Bison versus Mammoths: New Culprit in the Disappearance of North America’s Giants

04 Mar

Bear-size beavers, mammoths, horses, camels and saber-toothed cats used to roam North America, but by 11,000 years ago most such large mammals had died off. To this day, experts debate what caused this late Pleistocene extinction: climate change, overhunting by humans, disease--or something else? Eric Scott, curator of paleontology at the San Bernardino County Museum in Redlands, Calif., suggests it was something else: namely, the immigration of bison from Eurasia.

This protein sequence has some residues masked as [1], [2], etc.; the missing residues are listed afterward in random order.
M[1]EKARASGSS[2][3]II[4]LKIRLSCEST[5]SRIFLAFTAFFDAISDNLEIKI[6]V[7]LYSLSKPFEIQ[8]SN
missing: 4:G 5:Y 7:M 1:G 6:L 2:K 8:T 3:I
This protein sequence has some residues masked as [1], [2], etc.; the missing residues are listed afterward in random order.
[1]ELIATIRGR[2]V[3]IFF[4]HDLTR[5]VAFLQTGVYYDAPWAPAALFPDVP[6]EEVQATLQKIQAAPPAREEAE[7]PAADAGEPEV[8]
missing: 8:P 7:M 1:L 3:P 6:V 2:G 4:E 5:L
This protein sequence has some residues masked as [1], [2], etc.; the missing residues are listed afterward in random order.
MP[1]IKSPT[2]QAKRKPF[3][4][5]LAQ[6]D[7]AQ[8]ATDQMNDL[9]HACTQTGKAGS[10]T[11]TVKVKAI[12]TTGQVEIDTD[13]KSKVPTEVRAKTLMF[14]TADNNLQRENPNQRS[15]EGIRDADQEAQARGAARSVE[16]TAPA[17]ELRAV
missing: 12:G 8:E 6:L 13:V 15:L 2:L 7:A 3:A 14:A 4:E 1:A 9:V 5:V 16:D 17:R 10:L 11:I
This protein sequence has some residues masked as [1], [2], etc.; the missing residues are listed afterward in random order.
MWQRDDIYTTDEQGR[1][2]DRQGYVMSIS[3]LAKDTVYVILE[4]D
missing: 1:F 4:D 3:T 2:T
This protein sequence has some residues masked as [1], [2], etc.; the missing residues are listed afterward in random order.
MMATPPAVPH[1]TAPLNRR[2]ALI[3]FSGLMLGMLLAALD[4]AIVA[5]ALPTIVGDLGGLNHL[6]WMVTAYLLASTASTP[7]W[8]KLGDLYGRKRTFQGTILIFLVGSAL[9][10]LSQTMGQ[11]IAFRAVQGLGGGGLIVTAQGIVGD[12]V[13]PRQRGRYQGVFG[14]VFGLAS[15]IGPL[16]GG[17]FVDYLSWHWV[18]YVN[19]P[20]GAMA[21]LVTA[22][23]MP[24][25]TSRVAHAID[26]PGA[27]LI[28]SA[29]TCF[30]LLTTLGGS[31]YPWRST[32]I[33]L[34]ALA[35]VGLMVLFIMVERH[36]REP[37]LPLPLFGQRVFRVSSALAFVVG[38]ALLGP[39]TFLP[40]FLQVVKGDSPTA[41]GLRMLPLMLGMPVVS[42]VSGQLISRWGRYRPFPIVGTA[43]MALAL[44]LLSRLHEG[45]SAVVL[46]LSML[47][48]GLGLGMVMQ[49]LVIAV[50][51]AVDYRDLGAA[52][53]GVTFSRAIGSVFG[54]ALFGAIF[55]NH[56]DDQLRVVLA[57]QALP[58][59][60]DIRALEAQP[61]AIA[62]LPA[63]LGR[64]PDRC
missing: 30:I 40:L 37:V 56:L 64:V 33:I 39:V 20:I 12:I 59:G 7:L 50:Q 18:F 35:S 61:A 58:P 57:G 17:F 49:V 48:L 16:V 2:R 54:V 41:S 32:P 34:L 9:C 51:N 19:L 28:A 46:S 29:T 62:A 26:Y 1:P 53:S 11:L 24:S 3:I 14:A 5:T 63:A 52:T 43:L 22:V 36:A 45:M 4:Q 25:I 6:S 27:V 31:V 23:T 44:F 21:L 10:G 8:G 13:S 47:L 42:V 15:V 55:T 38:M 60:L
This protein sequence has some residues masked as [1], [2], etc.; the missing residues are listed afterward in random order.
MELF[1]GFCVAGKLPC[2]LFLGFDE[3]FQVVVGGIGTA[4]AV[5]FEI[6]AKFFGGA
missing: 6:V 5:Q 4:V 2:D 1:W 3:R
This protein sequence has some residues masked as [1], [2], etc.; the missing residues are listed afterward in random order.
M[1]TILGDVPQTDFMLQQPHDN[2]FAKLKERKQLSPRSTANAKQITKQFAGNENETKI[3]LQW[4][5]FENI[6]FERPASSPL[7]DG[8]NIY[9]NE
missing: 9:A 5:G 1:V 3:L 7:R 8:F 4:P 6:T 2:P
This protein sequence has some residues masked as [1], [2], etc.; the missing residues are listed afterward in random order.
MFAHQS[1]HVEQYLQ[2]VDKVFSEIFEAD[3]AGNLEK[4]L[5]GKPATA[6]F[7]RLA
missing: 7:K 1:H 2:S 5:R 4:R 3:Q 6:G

Armed with data from his own ongoing excavations as well as from those dating back as far as the 1800s, Scott says that bison appeared in North America as early as 220,000 years ago and spread across the continent throughout the remainder of the Pleistocene, a time when climate change had made food and water scarce. He first formally suggested the idea last spring  in the journal Quaternary International , speculating that bison may have won enough battles for food and water during that time to share the blame with climate change as the major cause of the large mammal extinctions.